Companies could set up day care (which some companies do) in there building or as you say, let people work from home. When you have a happy employee you have a happy company.
Anyway you bring up a great point and companies need to get with the times.

Karen 3 years ago

Moms, in general, have a hard time balancing kids, home and work. I’ve been a p/t worker and p/t SAHM for many years because I just can’t find a solution to the new baby or sick kids syndromes.

One of the reasons the YAHOO! CEO feels she can make this arbitrary decision is because of the competitiveness of the job market. Less jobs mean that workers will take more crap.

Lisa 3 years ago

My heart goes out to you. We’re extremely lucky here in the UK that we can have up to a year off on maternity leave. This varies according to where you work, but I got 18 weeks on full pay, 21 weeks on around £100 a week, and the rest unpaid.

The thought of having to leave a tiny baby at home after just a few weeks is inconceivable, and makes me realise just how fortunate we are.

Jack 3 years ago

I worked remotely for 7.5 years. It was great. My productivity went through the roof and everyone was happy. Mayer comes across as trying to prove to the world she is tough is enough to get the job done.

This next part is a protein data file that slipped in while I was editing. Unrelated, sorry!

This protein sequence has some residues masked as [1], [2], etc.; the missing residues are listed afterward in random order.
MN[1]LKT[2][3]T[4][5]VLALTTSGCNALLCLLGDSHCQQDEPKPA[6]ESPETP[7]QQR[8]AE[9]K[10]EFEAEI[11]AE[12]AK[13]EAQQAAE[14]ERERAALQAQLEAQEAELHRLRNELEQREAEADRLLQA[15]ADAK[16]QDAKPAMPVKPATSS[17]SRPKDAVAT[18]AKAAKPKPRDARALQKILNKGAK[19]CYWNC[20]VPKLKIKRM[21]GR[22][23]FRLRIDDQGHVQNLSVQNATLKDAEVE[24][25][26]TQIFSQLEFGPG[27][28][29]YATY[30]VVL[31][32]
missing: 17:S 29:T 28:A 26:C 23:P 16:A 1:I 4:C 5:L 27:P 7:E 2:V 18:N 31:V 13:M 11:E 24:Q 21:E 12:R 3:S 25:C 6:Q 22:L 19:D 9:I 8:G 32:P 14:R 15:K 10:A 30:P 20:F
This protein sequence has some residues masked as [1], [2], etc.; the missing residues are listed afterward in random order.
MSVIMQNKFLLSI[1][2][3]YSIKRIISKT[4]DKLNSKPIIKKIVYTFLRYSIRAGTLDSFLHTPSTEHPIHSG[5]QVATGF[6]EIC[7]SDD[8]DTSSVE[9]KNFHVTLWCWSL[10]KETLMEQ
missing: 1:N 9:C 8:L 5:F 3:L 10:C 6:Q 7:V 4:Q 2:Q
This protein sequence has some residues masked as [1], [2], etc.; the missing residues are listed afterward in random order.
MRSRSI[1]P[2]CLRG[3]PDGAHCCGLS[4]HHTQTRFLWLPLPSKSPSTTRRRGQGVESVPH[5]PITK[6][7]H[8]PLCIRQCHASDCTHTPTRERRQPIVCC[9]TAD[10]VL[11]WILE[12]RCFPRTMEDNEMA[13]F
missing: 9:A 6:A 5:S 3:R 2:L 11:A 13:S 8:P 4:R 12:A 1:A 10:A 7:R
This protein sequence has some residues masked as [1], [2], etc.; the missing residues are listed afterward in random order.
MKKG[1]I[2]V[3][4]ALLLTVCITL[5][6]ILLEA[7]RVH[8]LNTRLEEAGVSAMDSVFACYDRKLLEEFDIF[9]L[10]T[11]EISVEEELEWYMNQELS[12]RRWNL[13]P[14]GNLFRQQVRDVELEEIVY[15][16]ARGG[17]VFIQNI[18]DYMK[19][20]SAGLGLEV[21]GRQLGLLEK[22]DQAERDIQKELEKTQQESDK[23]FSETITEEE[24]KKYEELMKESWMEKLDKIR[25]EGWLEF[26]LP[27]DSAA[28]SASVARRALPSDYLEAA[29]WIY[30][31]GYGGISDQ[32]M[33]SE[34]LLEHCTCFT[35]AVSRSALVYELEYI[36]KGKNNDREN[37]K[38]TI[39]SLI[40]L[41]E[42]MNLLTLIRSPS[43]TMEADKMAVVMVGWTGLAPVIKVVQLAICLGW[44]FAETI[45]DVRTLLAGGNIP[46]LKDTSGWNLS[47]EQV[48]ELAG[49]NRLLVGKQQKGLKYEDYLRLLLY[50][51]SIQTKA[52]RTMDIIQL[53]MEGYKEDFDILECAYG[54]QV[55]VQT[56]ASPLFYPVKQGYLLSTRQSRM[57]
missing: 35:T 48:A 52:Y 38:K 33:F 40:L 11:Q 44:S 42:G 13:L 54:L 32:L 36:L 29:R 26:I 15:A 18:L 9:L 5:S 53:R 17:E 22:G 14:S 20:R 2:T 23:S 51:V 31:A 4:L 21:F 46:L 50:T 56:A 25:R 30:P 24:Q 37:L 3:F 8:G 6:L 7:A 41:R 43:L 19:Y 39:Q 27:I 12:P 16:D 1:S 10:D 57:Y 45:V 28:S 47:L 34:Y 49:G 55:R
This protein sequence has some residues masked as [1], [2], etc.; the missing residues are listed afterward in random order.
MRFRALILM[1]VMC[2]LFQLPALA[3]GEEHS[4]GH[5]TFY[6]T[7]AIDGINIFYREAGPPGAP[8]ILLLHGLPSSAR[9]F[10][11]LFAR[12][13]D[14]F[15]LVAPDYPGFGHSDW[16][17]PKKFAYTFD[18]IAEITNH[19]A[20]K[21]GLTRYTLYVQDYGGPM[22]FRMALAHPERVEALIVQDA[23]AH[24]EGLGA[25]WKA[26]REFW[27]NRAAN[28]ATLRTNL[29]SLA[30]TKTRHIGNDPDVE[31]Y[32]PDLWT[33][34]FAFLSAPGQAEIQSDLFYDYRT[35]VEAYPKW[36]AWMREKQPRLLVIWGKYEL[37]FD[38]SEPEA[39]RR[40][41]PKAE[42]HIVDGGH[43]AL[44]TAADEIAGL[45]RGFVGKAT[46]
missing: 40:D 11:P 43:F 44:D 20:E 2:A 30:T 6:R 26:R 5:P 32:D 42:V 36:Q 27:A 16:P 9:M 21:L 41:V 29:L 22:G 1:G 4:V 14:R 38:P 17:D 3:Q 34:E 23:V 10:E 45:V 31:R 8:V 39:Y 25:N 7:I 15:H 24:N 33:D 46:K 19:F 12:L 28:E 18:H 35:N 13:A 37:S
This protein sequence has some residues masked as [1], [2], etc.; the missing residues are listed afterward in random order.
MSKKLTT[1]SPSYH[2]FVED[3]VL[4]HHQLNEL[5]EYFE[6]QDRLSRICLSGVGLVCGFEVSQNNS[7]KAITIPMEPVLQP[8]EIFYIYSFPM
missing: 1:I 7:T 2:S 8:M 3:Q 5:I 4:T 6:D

I might be wrong about that but…

Angela 3 years ago

I’ve worked remotely for ten years, since the birth of my son. The decision announced by Yahoo! Today is counterproductive. I recently wrote about how in a lot of ways working from home is more challenging than most people assume it is. I work far longer hours, check in after hours more frequently, than my in office counterparts. I also haven’t taken a sick day in 10 years. How many office workers can say that?

AnneB 3 years ago

UGH! My boss and our HR department have the same mentality. I can do 80% of my job from my desk remotely – whether it’s in the office or at home. But no. If I’m not physically THERE, I must not be working. Doesn’t matter that shit is getting done and my customers are happy. I can’t wait until we’re in a position that I can give my 2 weeks.

    Monica 3 years ago

    I totally agree. I work for a major entertainment company but they are stuck in the era that if you’re not physically in the office then you’re not working. I as well, can do my job virtually. It doesn’t help that I work for a guy, who had a stay at home wife and a nanny, so he doesn’t understand how it is to have to leave 30 minutes early so that I can get my child from daycare. Flex time or being able to work virtually would help me tremendously but of course within my company it’s not going to happen.